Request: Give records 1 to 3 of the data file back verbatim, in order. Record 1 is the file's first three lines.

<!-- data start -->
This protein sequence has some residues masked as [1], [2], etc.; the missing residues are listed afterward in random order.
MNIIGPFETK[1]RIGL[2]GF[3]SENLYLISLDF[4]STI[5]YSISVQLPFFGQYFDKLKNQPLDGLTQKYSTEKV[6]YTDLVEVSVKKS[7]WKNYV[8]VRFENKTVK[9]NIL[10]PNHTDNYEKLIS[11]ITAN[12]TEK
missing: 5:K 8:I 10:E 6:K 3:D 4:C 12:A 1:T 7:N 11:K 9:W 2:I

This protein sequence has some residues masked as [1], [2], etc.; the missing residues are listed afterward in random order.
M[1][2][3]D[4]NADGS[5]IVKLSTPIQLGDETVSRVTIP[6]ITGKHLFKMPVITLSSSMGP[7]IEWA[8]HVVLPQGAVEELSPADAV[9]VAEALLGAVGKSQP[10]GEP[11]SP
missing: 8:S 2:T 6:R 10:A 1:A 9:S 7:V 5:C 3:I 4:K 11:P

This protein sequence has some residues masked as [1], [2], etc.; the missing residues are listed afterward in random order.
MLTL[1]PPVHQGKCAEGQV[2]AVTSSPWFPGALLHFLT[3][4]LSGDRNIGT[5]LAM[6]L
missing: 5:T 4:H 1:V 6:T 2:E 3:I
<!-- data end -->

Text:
This protein sequence has some residues masked as [1], [2], etc.; the missing residues are listed afterward in random order.
MNIIGPFETK[1]RIGL[2]GF[3]SENLYLISLDF[4]STI[5]YSISVQLPFFGQYFDKLKNQPLDGLTQKYSTEKV[6]YTDLVEVSVKKS[7]WKNYV[8]VRFENKTVK[9]NIL[10]PNHTDNYEKLIS[11]ITAN[12]TEK
missing: 5:K 8:I 10:E 6:K 3:D 4:C 12:A 1:T 7:N 11:K 9:W 2:I

This protein sequence has some residues masked as [1], [2], etc.; the missing residues are listed afterward in random order.
M[1][2][3]D[4]NADGS[5]IVKLSTPIQLGDETVSRVTIP[6]ITGKHLFKMPVITLSSSMGP[7]IEWA[8]HVVLPQGAVEELSPADAV[9]VAEALLGAVGKSQP[10]GEP[11]SP
missing: 8:S 2:T 6:R 10:A 1:A 9:S 7:V 5:C 3:I 4:K 11:P

This protein sequence has some residues masked as [1], [2], etc.; the missing residues are listed afterward in random order.
MLTL[1]PPVHQGKCAEGQV[2]AVTSSPWFPGALLHFLT[3][4]LSGDRNIGT[5]LAM[6]L
missing: 5:T 4:H 1:V 6:T 2:E 3:I